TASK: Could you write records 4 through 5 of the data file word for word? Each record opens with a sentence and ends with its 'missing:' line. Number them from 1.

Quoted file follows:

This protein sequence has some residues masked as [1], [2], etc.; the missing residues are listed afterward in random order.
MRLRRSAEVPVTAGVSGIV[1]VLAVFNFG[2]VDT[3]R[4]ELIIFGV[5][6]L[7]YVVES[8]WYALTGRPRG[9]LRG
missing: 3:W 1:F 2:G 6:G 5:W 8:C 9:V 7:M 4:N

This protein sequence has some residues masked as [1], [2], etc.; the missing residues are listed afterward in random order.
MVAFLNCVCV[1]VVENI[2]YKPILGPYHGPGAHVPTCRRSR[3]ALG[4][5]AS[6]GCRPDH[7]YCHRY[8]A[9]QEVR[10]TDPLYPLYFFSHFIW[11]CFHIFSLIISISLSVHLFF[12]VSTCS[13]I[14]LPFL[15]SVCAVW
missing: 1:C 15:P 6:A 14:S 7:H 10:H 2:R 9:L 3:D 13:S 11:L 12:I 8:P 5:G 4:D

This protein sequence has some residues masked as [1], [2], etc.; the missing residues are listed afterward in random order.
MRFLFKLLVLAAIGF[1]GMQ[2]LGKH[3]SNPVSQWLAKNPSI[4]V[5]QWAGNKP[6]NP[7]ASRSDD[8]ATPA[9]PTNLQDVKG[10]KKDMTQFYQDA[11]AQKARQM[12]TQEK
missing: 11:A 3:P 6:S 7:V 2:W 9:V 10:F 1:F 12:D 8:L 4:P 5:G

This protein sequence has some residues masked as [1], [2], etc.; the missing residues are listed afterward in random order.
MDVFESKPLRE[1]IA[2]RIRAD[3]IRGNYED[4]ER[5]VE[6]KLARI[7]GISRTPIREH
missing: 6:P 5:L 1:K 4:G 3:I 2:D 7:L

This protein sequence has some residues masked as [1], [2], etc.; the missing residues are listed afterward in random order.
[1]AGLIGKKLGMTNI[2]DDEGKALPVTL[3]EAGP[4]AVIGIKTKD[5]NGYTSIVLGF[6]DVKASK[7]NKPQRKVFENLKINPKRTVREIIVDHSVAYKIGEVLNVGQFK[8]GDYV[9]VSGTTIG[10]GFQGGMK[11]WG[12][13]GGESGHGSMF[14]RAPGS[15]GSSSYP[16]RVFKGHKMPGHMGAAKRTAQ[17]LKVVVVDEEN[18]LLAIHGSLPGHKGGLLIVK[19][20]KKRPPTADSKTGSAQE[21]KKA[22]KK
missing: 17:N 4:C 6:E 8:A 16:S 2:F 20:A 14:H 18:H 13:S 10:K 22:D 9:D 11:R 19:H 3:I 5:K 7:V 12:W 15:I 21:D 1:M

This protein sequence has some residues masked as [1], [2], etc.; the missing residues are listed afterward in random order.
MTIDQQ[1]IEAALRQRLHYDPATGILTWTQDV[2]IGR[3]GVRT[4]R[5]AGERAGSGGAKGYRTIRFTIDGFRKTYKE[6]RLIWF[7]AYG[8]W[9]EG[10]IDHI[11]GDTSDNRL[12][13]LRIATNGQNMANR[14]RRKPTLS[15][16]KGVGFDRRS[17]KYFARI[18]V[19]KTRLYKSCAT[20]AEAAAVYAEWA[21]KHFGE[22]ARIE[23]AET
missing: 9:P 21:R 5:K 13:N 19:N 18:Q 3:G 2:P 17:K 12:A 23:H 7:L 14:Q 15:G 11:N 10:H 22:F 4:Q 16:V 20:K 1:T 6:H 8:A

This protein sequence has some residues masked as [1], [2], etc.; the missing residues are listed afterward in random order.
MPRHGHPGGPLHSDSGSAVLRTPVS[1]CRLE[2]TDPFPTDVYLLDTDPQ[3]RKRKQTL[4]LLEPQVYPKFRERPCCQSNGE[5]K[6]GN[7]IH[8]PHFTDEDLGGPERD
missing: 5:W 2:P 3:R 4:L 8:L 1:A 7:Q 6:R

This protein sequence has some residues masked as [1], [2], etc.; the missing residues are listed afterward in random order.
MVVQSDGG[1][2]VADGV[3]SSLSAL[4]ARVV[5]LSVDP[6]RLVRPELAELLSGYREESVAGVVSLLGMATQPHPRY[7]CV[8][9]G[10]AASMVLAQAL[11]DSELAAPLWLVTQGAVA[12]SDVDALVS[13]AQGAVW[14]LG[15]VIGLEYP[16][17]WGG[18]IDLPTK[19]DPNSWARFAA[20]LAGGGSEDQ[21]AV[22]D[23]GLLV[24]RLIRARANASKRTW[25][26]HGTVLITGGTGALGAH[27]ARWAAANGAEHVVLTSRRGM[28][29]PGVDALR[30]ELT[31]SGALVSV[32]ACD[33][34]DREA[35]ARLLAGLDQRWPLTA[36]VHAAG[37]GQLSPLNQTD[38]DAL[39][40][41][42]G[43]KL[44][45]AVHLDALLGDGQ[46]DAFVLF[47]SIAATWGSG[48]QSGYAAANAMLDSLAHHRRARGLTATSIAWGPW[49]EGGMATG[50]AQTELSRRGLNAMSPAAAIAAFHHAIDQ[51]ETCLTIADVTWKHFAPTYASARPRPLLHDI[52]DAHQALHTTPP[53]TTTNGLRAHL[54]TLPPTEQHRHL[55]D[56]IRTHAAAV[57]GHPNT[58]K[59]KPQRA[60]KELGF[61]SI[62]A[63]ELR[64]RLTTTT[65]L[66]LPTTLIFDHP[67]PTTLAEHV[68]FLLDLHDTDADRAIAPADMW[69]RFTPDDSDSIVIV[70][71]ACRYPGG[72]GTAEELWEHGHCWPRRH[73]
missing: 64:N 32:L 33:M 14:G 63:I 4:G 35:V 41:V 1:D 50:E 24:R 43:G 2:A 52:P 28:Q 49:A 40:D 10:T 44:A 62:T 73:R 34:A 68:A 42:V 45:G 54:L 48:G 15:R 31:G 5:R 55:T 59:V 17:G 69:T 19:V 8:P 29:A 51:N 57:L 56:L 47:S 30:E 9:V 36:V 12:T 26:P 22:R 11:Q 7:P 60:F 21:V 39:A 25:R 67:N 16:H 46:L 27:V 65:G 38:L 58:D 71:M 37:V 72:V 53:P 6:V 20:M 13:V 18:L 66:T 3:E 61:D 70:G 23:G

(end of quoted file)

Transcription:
This protein sequence has some residues masked as [1], [2], etc.; the missing residues are listed afterward in random order.
MDVFESKPLRE[1]IA[2]RIRAD[3]IRGNYED[4]ER[5]VE[6]KLARI[7]GISRTPIREH
missing: 6:P 5:L 1:K 4:G 3:I 2:D 7:L

This protein sequence has some residues masked as [1], [2], etc.; the missing residues are listed afterward in random order.
[1]AGLIGKKLGMTNI[2]DDEGKALPVTL[3]EAGP[4]AVIGIKTKD[5]NGYTSIVLGF[6]DVKASK[7]NKPQRKVFENLKINPKRTVREIIVDHSVAYKIGEVLNVGQFK[8]GDYV[9]VSGTTIG[10]GFQGGMK[11]WG[12][13]GGESGHGSMF[14]RAPGS[15]GSSSYP[16]RVFKGHKMPGHMGAAKRTAQ[17]LKVVVVDEEN[18]LLAIHGSLPGHKGGLLIVK[19][20]KKRPPTADSKTGSAQE[21]KKA[22]KK
missing: 17:N 4:C 6:E 8:A 16:S 2:F 20:A 14:H 18:H 13:S 10:K 22:D 9:D 11:R 19:H 3:I 5:K 7:V 12:W 15:I 21:D 1:M